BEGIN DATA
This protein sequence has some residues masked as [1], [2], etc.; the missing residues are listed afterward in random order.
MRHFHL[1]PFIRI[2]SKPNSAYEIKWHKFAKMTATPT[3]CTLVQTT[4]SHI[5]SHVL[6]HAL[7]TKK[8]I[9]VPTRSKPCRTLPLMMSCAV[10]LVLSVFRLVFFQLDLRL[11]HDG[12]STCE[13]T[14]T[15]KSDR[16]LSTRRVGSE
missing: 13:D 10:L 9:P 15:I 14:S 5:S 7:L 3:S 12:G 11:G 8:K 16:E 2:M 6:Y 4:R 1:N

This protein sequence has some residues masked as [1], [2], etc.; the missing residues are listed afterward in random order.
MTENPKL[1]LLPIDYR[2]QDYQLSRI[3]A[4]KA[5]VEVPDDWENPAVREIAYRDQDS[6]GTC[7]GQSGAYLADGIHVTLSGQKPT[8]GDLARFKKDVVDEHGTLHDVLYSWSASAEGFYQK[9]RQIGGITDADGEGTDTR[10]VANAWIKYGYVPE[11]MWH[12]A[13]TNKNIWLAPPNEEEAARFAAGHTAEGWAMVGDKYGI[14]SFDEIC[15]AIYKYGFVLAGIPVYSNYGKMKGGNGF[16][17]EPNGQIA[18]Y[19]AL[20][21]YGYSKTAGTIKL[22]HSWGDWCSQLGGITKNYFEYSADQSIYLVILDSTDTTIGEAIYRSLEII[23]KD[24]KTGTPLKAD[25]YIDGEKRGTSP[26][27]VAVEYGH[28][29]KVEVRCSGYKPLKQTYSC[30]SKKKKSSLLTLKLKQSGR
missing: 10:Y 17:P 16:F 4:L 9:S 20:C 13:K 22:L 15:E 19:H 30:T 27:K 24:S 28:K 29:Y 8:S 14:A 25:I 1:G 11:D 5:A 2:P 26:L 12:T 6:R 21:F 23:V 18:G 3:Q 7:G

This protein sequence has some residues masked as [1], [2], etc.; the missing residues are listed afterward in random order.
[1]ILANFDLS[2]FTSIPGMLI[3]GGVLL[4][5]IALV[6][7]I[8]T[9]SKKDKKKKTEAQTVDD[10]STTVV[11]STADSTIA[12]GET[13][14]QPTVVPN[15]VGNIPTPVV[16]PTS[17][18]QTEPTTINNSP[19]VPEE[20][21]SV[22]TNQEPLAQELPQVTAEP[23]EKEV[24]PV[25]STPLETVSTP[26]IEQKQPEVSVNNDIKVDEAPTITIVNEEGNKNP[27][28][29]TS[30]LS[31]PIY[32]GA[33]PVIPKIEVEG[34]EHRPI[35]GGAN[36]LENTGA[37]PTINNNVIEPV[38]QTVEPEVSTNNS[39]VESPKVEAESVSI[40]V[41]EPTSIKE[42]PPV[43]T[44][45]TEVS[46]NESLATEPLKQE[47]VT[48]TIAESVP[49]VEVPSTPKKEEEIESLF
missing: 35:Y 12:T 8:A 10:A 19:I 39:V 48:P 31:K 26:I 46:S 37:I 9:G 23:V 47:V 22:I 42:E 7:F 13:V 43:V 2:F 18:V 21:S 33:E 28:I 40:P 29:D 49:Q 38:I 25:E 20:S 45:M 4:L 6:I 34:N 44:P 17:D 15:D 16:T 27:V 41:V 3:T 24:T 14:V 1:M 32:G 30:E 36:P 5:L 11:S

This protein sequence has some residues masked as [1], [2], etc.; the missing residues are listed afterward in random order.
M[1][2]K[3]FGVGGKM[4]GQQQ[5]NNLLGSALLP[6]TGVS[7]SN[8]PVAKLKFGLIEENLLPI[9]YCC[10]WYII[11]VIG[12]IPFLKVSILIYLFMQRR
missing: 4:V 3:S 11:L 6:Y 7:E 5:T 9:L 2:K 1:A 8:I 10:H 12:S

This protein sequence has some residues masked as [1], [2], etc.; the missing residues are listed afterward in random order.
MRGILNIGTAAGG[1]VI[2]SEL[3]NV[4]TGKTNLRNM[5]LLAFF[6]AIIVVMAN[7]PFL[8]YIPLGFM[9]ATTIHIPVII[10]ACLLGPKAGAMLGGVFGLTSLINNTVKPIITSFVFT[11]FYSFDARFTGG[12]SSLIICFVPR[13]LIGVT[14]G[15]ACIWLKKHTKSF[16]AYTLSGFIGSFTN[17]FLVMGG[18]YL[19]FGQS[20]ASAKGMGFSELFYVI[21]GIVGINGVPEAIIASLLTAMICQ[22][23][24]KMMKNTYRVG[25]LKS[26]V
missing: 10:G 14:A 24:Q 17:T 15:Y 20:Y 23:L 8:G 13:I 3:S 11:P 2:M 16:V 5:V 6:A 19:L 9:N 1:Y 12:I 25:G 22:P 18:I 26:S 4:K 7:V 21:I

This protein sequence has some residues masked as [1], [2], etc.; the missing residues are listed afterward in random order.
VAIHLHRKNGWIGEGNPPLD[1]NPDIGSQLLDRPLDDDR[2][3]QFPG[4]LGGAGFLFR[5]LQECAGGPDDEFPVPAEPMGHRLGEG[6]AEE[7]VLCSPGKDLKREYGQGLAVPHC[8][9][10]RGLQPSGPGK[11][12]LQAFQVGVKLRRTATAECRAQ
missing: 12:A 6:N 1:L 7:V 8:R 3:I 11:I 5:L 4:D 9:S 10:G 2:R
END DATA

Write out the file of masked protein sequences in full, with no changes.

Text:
This protein sequence has some residues masked as [1], [2], etc.; the missing residues are listed afterward in random order.
MRHFHL[1]PFIRI[2]SKPNSAYEIKWHKFAKMTATPT[3]CTLVQTT[4]SHI[5]SHVL[6]HAL[7]TKK[8]I[9]VPTRSKPCRTLPLMMSCAV[10]LVLSVFRLVFFQLDLRL[11]HDG[12]STCE[13]T[14]T[15]KSDR[16]LSTRRVGSE
missing: 13:D 10:L 9:P 15:I 14:S 5:S 7:L 3:S 12:G 11:G 8:K 16:E 2:M 6:Y 4:R 1:N

This protein sequence has some residues masked as [1], [2], etc.; the missing residues are listed afterward in random order.
MTENPKL[1]LLPIDYR[2]QDYQLSRI[3]A[4]KA[5]VEVPDDWENPAVREIAYRDQDS[6]GTC[7]GQSGAYLADGIHVTLSGQKPT[8]GDLARFKKDVVDEHGTLHDVLYSWSASAEGFYQK[9]RQIGGITDADGEGTDTR[10]VANAWIKYGYVPE[11]MWH[12]A[13]TNKNIWLAPPNEEEAARFAAGHTAEGWAMVGDKYGI[14]SFDEIC[15]AIYKYGFVLAGIPVYSNYGKMKGGNGF[16][17]EPNGQIA[18]Y[19]AL[20][21]YGYSKTAGTIKL[22]HSWGDWCSQLGGITKNYFEYSADQSIYLVILDSTDTTIGEAIYRSLEII[23]KD[24]KTGTPLKAD[25]YIDGEKRGTSP[26][27]VAVEYGH[28][29]KVEVRCSGYKPLKQTYSC[30]SKKKKSSLLTLKLKQSGR
missing: 10:Y 17:P 16:F 4:L 9:S 20:C 13:K 22:L 15:E 19:H 30:T 27:K 24:S 28:K 29:Y 8:S 14:A 25:I 1:G 11:D 5:A 2:P 26:L 12:T 6:R 21:F 23:V 18:G 3:Q 7:G

This protein sequence has some residues masked as [1], [2], etc.; the missing residues are listed afterward in random order.
[1]ILANFDLS[2]FTSIPGMLI[3]GGVLL[4][5]IALV[6][7]I[8]T[9]SKKDKKKKTEAQTVDD[10]STTVV[11]STADSTIA[12]GET[13][14]QPTVVPN[15]VGNIPTPVV[16]PTS[17][18]QTEPTTINNSP[19]VPEE[20][21]SV[22]TNQEPLAQELPQVTAEP[23]EKEV[24]PV[25]STPLETVSTP[26]IEQKQPEVSVNNDIKVDEAPTITIVNEEGNKNP[27][28][29]TS[30]LS[31]PIY[32]GA[33]PVIPKIEVEG[34]EHRPI[35]GGAN[36]LENTGA[37]PTINNNVIEPV[38]QTVEPEVSTNNS[39]VESPKVEAESVSI[40]V[41]EPTSIKE[42]PPV[43]T[44][45]TEVS[46]NESLATEPLKQE[47]VT[48]TIAESVP[49]VEVPSTPKKEEEIESLF
missing: 35:Y 12:T 8:A 10:A 19:I 39:V 48:P 31:K 26:I 46:S 37:I 9:G 23:V 47:V 22:I 42:E 7:F 13:V 43:V 2:F 18:V 21:S 33:E 28:I 40:P 29:D 49:Q 38:I 25:E 20:S 45:M 4:L 6:I 34:N 44:P 17:D 15:D 16:T 27:V 41:V 3:T 24:T 14:V 1:M 32:G 30:E 36:P 5:L 11:S

This protein sequence has some residues masked as [1], [2], etc.; the missing residues are listed afterward in random order.
M[1][2]K[3]FGVGGKM[4]GQQQ[5]NNLLGSALLP[6]TGVS[7]SN[8]PVAKLKFGLIEENLLPI[9]YCC[10]WYII[11]VIG[12]IPFLKVSILIYLFMQRR
missing: 4:V 3:S 11:L 6:Y 7:E 5:T 9:L 2:K 1:A 8:I 10:H 12:S

This protein sequence has some residues masked as [1], [2], etc.; the missing residues are listed afterward in random order.
MRGILNIGTAAGG[1]VI[2]SEL[3]NV[4]TGKTNLRNM[5]LLAFF[6]AIIVVMAN[7]PFL[8]YIPLGFM[9]ATTIHIPVII[10]ACLLGPKAGAMLGGVFGLTSLINNTVKPIITSFVFT[11]FYSFDARFTGG[12]SSLIICFVPR[13]LIGVT[14]G[15]ACIWLKKHTKSF[16]AYTLSGFIGSFTN[17]FLVMGG[18]YL[19]FGQS[20]ASAKGMGFSELFYVI[21]GIVGINGVPEAIIASLLTAMICQ[22][23][24]KMMKNTYRVG[25]LKS[26]V
missing: 10:G 14:A 24:Q 17:T 15:Y 20:Y 23:L 8:G 13:I 3:S 11:P 2:M 16:V 5:V 6:A 19:L 9:N 1:Y 12:I 25:G 22:P 18:I 26:S 4:K 7:V 21:I

This protein sequence has some residues masked as [1], [2], etc.; the missing residues are listed afterward in random order.
VAIHLHRKNGWIGEGNPPLD[1]NPDIGSQLLDRPLDDDR[2][3]QFPG[4]LGGAGFLFR[5]LQECAGGPDDEFPVPAEPMGHRLGEG[6]AEE[7]VLCSPGKDLKREYGQGLAVPHC[8][9][10]RGLQPSGPGK[11][12]LQAFQVGVKLRRTATAECRAQ
missing: 12:A 6:N 1:L 7:V 8:R 3:I 11:I 5:L 4:D 9:S 10:G 2:R